I chalk much of the varieties of human behavior up to the idea that there are several different ethical paradigms that individuals progress through their lifespan.
One of the distinguishing features of this progression suggested by a variety of researchers, Perry, Kohlberg and Gilligan come to mind, is a gradual universalization of identity. This change in identity has both personal and interpersonal repercussions generally leading to more humanistic positions.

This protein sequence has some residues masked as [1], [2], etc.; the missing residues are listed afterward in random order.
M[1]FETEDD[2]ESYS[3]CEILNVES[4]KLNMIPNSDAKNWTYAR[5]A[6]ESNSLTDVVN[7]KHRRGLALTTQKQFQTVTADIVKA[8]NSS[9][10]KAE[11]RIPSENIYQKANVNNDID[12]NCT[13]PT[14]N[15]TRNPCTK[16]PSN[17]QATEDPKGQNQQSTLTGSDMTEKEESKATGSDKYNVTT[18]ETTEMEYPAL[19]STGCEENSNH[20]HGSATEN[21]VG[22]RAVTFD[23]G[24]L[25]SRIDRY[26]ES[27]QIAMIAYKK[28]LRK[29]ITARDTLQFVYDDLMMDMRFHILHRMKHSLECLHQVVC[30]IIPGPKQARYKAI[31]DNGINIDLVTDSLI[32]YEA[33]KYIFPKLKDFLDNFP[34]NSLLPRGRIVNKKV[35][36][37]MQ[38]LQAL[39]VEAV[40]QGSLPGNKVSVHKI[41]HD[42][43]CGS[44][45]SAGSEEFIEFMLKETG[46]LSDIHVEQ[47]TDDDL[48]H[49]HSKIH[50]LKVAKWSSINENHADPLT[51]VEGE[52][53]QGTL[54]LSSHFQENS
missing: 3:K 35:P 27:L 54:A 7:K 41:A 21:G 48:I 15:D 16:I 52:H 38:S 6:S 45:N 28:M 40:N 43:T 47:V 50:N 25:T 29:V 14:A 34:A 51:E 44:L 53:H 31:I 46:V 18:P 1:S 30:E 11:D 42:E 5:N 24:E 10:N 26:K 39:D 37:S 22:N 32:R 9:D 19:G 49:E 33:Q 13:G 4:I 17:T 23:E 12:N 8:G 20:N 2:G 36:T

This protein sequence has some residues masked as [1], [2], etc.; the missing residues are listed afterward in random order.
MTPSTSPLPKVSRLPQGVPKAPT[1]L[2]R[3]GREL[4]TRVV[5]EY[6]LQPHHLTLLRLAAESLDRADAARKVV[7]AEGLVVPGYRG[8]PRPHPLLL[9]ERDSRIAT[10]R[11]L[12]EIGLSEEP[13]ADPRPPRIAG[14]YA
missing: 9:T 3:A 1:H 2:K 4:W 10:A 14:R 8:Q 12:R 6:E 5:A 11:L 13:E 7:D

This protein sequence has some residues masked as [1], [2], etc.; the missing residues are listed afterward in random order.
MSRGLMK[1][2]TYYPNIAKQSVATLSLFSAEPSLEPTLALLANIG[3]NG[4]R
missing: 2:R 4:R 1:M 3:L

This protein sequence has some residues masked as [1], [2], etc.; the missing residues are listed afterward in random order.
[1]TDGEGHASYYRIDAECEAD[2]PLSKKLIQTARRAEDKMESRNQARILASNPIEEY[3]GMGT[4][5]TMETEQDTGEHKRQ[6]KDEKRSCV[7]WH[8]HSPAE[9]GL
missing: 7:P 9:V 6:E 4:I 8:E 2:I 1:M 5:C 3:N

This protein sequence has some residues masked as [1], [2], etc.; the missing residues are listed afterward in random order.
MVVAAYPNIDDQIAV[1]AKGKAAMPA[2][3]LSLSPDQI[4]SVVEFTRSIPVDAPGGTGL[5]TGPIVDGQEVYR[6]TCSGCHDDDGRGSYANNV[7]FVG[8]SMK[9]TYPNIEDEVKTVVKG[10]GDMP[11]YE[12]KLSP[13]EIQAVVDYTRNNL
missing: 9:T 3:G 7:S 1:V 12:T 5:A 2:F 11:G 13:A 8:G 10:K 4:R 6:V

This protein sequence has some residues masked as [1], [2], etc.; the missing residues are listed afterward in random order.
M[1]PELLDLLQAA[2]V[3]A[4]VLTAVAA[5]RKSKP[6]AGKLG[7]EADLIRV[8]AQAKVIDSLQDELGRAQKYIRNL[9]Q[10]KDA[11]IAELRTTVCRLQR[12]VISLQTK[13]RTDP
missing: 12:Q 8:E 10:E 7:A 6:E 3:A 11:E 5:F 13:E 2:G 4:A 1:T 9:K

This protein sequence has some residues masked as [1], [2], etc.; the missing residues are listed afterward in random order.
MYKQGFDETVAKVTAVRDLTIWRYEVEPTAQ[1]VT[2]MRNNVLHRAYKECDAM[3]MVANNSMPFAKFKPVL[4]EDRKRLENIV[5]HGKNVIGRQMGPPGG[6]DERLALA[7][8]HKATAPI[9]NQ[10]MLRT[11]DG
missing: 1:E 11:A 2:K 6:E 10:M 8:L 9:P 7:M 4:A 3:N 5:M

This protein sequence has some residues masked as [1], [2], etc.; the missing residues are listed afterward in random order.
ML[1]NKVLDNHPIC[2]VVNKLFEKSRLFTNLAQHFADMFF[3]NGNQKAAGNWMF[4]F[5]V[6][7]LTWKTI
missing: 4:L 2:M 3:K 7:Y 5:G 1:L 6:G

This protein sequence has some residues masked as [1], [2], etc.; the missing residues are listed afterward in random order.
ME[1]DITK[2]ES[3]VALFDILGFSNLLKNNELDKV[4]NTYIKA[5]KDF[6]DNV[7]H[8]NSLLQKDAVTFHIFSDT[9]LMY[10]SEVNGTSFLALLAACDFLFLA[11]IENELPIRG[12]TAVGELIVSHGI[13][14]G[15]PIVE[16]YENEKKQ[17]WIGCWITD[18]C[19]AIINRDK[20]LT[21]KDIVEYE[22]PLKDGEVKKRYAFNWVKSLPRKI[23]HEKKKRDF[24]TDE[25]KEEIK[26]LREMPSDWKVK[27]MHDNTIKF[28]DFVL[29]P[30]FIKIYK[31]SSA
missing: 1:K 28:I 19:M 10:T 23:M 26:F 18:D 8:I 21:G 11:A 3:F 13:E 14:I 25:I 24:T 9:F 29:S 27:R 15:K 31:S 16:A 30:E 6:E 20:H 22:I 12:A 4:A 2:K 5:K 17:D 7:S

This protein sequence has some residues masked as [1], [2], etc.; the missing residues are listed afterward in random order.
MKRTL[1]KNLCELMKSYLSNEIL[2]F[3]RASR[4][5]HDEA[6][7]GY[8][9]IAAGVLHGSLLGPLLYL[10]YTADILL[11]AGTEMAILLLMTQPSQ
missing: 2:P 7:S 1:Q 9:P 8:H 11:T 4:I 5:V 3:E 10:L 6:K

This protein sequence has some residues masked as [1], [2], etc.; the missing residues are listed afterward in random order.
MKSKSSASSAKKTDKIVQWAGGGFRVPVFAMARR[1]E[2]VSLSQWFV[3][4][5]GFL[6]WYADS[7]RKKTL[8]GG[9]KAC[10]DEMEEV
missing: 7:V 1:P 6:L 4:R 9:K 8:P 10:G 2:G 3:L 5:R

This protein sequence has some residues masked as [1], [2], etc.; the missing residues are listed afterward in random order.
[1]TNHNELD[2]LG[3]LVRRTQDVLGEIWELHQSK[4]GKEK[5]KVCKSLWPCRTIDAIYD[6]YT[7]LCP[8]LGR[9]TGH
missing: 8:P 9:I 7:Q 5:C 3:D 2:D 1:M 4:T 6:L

Progression, however, is necessarily a function of identity alteration, which, depending on the chemistry and life experiences of the individual, may be unlikely to take place.
It's certainly an interesting question to contemplate and I like your inclusion of Taoism. So far as religious systems that impose a minimum of structure on the interpretation of experience, it's hard to beat.